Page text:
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Restored Glory
John Garrity
November 09, 1998
A win by revitalized Hal Sutton perfectly fit a Tour Championship and a community, in transition
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November 09, 1998

Restored Glory

A win by revitalized Hal Sutton perfectly fit a Tour Championship and a community, in transition

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Atlanta's east lake Golf Club is a study in contrasts. Flapping flags punctuate its silky greens, but razor wire tops the fence at a body shop on nearby Memorial Drive. The Tudor clubhouse, lovingly restored, is just three blocks from a two-door Pontiac, stripped and abandoned. The canopy of the urban forest shades both the attractive ranch houses on the course's western boundary and the ramshackle bungalows that served as drug houses when the once frightening neighborhood earned its nickname, Little Vietnam.

So it was only mildly hallucinatory last week when luxury cars packed the 'hood and 30 of the world's best golfers showed up to compete for $4 million in prize money. As the centerpiece of one of the nation's most unusual urban renewal projects, East Lake was just serving up its latest miracle.

The Tour Championship is the PGA Tour's richest tournament and, some would say, its crassest. It started in 1987 as the Nabisco Championships of Golf, and the Tour's commissioner at the time, Deane Beman, expected it to achieve the hallowed status of a major. Instead, his season-ender has become an autumnal rite in which the pagan traditions of Halloween and Easter are joined in what amounts to a rich man's Easter-egg hunt. This year's winner, Hal Sutton, earned $720,000, while the last-place finisher, Nick Price, collected $64,000—which is roughly $4,000 for every stroke he finished over par.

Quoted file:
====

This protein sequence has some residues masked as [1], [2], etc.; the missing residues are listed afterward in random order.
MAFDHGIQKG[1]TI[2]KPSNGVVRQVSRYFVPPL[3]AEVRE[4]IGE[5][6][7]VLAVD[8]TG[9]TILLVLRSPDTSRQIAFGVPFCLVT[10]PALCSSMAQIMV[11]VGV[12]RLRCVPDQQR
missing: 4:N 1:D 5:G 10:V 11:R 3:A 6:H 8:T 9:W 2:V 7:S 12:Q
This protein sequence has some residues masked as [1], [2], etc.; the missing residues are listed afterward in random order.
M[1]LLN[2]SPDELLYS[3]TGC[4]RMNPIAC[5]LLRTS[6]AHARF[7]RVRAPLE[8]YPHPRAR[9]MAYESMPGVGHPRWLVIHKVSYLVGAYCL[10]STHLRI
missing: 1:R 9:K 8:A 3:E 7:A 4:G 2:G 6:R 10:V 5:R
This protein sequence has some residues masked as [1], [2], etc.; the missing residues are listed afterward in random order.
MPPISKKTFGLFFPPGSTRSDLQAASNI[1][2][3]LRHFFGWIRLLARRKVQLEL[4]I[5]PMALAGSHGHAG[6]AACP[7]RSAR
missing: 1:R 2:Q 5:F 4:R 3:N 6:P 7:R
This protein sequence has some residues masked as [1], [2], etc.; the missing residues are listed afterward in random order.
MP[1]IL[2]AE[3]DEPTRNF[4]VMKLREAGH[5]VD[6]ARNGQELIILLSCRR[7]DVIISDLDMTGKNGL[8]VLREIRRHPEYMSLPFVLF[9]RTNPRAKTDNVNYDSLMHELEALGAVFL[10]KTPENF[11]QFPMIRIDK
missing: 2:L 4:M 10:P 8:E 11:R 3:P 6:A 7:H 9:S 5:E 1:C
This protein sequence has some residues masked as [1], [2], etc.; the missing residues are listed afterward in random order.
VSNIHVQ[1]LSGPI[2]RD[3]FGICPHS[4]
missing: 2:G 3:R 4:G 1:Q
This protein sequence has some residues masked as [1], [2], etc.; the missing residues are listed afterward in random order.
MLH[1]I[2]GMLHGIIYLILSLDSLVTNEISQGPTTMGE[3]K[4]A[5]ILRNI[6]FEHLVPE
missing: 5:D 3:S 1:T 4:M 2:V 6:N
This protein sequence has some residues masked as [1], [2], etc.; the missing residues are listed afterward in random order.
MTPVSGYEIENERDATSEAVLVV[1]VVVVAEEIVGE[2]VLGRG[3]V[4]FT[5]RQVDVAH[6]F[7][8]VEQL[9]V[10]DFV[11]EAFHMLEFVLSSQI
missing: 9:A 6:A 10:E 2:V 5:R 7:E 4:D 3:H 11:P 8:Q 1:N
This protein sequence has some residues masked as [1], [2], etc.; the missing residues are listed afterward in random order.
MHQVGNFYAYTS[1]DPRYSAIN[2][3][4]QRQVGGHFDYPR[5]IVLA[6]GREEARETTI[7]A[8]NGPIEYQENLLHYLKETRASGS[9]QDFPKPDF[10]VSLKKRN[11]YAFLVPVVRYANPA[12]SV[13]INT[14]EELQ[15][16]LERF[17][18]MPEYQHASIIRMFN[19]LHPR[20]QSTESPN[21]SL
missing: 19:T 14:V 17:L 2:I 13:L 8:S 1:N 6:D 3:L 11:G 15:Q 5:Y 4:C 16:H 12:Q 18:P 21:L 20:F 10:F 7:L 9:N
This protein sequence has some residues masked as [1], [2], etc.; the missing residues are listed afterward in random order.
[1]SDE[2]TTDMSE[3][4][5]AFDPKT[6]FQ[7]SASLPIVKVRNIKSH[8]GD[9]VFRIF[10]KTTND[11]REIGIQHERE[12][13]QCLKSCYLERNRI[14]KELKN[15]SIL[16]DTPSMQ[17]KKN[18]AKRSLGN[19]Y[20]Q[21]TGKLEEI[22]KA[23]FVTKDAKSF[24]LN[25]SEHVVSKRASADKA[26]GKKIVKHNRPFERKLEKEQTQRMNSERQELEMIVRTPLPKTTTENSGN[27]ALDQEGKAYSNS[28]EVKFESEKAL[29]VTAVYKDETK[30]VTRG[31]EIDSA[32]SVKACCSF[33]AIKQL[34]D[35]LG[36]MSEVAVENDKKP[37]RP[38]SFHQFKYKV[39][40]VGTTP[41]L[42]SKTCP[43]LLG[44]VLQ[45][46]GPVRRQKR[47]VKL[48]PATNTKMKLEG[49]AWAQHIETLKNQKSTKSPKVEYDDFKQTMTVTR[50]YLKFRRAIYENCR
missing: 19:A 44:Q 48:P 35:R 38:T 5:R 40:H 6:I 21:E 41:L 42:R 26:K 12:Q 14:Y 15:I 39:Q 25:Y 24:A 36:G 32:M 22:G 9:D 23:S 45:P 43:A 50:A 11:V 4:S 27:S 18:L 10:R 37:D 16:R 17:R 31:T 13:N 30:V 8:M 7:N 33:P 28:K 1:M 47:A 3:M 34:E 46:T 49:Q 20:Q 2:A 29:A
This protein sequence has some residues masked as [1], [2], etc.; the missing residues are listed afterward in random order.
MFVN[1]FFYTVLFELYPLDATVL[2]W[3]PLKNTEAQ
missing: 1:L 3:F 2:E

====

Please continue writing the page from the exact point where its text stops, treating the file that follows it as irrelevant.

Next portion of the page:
The Tour Championship has also been the tape stretched across the finish line for players chasing season honors. At East Lake, David Duval won the money tide, topping Vijay Singh by a score of $2,591,031 to $2,238,998. John Huston finished first in the unremunerative and meaningless all-around statistical category, while Duval squeaked by Tiger Woods for the Vardon Trophy, which goes to the player with the lowest scoring average. (Woods wore a Darnell Hillman-style Afro wig when he teed off last Saturday morning—not wanting to be taken, apparently, for the fellow who was 11 over par after two rounds. He finished with a pair of one-under 69s, but Duval shot a 31 on his final nine and won the Vardon, 69.13 to 69-21.)

So ends the Tour Championship as we have come to know it. Next year it will be a mere warmup for the World Championship Stroke Play, at Valderrama, in Spain, one of three new megatournaments being staged jointly by the world's five major tours. The Stroke Play, scheduled for the week after the Tour Championship, will pay a million dollars to its winner, and all prize money and stats will be considered official on the PGA Tour. How fitting, then, that the Tour plunked this Tour Championship—an event destined for an identity crisis—into a neighborhood struggling to reinvent itself.